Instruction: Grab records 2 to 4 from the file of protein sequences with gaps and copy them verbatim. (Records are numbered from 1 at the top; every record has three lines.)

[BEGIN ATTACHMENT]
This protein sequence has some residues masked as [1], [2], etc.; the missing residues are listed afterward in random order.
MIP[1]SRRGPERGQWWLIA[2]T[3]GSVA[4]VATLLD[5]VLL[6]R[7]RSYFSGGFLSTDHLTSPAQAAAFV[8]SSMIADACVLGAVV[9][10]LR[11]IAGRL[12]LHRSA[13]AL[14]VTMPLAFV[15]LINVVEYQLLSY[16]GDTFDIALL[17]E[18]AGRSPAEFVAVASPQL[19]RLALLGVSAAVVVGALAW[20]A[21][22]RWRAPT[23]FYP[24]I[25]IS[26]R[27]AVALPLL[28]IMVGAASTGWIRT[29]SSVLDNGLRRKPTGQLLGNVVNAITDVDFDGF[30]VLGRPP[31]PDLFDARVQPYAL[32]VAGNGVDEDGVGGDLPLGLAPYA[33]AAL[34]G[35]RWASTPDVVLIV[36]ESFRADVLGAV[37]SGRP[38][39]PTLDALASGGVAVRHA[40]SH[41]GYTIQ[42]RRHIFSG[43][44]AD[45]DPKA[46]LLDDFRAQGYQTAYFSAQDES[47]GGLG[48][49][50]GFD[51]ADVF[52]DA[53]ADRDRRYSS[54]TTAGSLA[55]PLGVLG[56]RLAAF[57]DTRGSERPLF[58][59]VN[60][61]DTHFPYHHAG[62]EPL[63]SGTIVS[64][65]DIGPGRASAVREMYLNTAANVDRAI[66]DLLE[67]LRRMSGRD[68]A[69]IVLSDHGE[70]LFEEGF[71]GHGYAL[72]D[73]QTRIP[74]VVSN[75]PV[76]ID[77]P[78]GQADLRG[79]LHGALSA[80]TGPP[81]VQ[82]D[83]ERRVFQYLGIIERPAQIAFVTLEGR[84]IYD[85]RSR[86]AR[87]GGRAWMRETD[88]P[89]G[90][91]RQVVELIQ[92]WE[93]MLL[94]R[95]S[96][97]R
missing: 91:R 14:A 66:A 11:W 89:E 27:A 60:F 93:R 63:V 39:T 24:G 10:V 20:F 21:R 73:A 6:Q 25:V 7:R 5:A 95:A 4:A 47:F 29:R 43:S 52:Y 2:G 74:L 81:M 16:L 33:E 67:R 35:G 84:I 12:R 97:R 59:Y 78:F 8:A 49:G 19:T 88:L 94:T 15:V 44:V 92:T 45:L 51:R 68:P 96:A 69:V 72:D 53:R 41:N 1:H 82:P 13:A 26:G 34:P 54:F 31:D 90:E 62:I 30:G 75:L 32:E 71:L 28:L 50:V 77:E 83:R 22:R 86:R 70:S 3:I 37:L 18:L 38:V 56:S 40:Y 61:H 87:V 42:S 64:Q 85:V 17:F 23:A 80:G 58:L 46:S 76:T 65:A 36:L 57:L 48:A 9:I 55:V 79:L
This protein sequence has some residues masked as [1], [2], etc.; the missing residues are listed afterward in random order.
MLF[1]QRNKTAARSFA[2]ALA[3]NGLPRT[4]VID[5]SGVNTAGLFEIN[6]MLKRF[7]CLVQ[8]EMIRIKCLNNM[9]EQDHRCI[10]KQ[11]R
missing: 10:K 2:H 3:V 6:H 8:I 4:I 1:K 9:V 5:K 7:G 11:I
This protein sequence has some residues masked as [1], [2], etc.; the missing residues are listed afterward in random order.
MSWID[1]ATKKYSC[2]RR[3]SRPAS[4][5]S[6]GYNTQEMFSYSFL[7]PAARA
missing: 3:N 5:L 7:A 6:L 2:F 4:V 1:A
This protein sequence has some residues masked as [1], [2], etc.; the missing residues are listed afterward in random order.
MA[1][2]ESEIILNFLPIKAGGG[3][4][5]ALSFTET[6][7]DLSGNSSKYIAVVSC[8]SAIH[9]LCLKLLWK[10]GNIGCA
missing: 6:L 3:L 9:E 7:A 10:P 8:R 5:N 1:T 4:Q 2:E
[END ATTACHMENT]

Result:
This protein sequence has some residues masked as [1], [2], etc.; the missing residues are listed afterward in random order.
MLF[1]QRNKTAARSFA[2]ALA[3]NGLPRT[4]VID[5]SGVNTAGLFEIN[6]MLKRF[7]CLVQ[8]EMIRIKCLNNM[9]EQDHRCI[10]KQ[11]R
missing: 10:K 2:H 3:V 6:H 8:I 4:I 1:K 9:V 5:K 7:G 11:I
This protein sequence has some residues masked as [1], [2], etc.; the missing residues are listed afterward in random order.
MSWID[1]ATKKYSC[2]RR[3]SRPAS[4][5]S[6]GYNTQEMFSYSFL[7]PAARA
missing: 3:N 5:L 7:A 6:L 2:F 4:V 1:A
This protein sequence has some residues masked as [1], [2], etc.; the missing residues are listed afterward in random order.
MA[1][2]ESEIILNFLPIKAGGG[3][4][5]ALSFTET[6][7]DLSGNSSKYIAVVSC[8]SAIH[9]LCLKLLWK[10]GNIGCA
missing: 6:L 3:L 9:E 7:A 10:P 8:R 5:N 1:T 4:Q 2:E